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Alban Berg's Lulu, premiered in just two acts, depicts a morally decaying and travestied world, and one that was utterly repellent to the Nazi regime...
"Der Chef's" legend lives on through his unprecedented video legacy. But how much do we know about the conductor behind the camera? Here are 10 fun facts.
Freddie Mercury described Monserrat Caballé's voice as “the best in the world.” Caballé was a born diva, and in 1964, became an instant star...
Napoleon may have ceased to be Beethoven’s hero, but the composer and his imposing Eroica Symphony have a heroism of their own.
Prokofiev had the misfortune of dying the same day as Stalin. Entangled in death as in life, both men left their mark on the twentieth century.
In her book Shostakovich: A Life, Laurel E. Fay describes the memorable first lesson Dmitri received from his piano teacher mother, Sofya. “Within minutes,” Fay writes, “she recognized that she was dealing with a youngster of precocious musical ability, possessing perfect pitch and a phenomenal memory.” He progressed on the piano with ridiculous ease, and also started composing from the age of nine.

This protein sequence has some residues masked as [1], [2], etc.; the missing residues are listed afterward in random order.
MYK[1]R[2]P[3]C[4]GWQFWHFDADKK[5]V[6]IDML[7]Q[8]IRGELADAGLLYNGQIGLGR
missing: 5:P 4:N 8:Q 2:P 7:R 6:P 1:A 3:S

“I’ve got rather large hands, and everybody tells me… you should be a cellist, you should be a bass player, you should be a pianist—anything but a violinist!”—Itzhak Perlman
A central figure of the New York scene during much of the twentieth century, Leonard Bernstein led a truly fascinating life. A known charmer with a passion for entertaining, he was often the life of any party he attended. What better way to celebrate the magnetic maestro than a list of fun facts to whip out at your next dinner party?
Humphrey Burton’s brilliant biography of America’s most famous musician begins with a quotation from Samuel that sums up Leonard’s childhood: “How could I know my son was going to grow up to be Leonard Bernstein?” he said.
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